Japan's new PM plans diplomacy with Asia

Updated: 2007-10-01 19:26

TOKYO - Japan's new Prime Minister Yasuo Fukuda said Monday he will focus on friendly ties with Asian neighbors while keeping the country active in international peacekeeping efforts.

Japan's new Prime Minister Yasuo Fukuda delivers his first policy speech at the parliament in Tokyo October 1, 2007.[Agencies]

Fukuda, 71, officially took office Wednesday, replacing Shinzo Abe, who suddenly announced his resignation in mid-September due to a stress-related intestinal ailment.

"I will seek out a responsible international role for our country that can win global faith, and make diplomatic effort to contribute to world peace," Fukuda said in a policy speech at the Diet, or Japan's parliament. He called his policy "peacemaking diplomacy" - a change from Abe's "assertive diplomacy" that included a greater international peacekeeping role and tough stance toward North Korea.

Fukuda renewed his commitment to continue Japan's naval mission supporting US-led military operations in Afghanistan despite strong resistance from the opposition bloc.

Fukuda, who also promised to keep friendly ties not only with its top ally, the US, but also with Asia, said resolving North Korea's nuclear disputes is "indispensable for peace and stability in Asia."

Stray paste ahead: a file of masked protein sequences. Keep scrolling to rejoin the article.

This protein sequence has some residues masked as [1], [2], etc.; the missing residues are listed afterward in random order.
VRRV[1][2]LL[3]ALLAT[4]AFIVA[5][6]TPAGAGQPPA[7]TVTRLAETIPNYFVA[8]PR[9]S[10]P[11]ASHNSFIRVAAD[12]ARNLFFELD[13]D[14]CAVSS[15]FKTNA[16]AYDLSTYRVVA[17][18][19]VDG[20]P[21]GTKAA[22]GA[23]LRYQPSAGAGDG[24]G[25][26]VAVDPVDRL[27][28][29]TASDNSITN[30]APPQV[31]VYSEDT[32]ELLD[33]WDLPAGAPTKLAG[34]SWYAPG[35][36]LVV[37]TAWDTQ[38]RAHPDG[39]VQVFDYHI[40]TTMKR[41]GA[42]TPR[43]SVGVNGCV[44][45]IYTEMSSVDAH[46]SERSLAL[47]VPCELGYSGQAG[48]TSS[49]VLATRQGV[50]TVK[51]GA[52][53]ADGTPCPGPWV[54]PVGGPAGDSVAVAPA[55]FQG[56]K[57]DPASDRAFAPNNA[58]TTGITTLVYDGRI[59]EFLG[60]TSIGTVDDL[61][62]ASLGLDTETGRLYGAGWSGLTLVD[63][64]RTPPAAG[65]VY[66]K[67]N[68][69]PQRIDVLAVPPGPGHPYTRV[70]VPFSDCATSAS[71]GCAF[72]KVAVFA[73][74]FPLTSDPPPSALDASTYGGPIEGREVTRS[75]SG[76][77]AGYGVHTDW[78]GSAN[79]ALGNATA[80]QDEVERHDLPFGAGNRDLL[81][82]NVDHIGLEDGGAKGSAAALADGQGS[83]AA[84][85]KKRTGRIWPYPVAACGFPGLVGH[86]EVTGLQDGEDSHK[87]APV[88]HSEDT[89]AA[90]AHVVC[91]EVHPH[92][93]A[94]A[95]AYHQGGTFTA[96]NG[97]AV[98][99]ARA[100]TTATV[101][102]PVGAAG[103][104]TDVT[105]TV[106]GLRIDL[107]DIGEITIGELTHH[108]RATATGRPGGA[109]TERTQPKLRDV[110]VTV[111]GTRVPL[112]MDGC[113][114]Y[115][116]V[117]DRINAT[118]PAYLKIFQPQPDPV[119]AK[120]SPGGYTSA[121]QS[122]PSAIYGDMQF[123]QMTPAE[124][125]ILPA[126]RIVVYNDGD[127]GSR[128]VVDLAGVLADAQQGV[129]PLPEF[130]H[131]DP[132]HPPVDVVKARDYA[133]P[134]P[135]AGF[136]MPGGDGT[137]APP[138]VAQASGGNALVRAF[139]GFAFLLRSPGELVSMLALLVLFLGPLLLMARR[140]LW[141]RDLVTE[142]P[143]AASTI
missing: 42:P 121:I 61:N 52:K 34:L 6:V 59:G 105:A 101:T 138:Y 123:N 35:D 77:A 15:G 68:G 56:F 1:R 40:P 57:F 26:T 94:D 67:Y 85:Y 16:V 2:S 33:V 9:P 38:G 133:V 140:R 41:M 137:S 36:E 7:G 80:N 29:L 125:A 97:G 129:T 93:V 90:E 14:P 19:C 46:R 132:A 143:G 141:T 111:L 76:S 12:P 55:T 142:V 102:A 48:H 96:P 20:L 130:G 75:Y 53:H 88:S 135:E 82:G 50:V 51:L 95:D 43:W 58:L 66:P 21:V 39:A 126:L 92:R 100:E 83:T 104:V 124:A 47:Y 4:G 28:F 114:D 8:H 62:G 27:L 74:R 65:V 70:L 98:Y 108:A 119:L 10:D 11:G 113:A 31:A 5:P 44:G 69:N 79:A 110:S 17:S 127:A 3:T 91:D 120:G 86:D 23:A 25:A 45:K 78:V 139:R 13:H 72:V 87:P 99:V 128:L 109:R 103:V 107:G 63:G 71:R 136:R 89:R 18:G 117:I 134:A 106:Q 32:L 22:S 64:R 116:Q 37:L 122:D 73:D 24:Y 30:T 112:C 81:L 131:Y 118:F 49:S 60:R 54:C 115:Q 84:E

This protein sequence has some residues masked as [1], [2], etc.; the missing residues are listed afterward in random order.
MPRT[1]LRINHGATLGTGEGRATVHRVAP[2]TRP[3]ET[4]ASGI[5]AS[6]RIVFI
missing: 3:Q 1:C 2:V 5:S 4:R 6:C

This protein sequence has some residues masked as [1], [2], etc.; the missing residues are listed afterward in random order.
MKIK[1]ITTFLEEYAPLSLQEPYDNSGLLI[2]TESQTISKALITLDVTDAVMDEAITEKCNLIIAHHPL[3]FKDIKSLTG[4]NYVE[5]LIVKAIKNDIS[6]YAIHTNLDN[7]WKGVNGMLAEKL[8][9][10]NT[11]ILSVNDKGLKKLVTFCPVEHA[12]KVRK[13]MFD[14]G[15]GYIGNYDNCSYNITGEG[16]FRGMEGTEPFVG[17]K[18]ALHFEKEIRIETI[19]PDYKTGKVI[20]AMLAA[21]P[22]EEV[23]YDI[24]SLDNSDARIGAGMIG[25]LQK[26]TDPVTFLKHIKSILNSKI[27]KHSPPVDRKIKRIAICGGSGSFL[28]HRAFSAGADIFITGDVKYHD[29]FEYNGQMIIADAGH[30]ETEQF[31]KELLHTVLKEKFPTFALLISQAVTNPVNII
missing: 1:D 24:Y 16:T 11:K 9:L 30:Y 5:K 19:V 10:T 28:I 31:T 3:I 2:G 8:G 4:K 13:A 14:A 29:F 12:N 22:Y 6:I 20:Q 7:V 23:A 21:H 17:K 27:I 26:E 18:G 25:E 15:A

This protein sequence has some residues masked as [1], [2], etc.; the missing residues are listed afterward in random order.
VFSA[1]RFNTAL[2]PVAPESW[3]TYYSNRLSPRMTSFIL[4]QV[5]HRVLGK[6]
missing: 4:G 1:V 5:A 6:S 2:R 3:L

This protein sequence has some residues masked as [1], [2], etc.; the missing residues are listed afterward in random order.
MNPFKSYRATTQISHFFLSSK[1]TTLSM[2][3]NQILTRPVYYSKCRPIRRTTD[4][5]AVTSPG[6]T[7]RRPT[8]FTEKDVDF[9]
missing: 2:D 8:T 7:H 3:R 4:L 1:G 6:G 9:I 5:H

Japan's navy has been providing fuel for coalition forces in Afghanistan since 2001 under an anti-terrorism law that has already been extended three times.

The law expires on November 1, but Fukuda is facing difficulty renewing it for the fourth time because of strong resistance from Japan's main opposition party, which now controls the upper house of the Diet.

"The urgent task we face is a continuation of the Maritime Self-Defense Force's naval mission at the Indian Ocean," he said.

Fukuda reiterated that Japan's naval mission is "in line with international efforts to prevent the proliferation of terrorism, as well as a responsibility Japan should fulfill as part of international society."

Fukuda vowed to do his utmost to gain support from the public and opposition lawmakers so that Japan can continue the mission.

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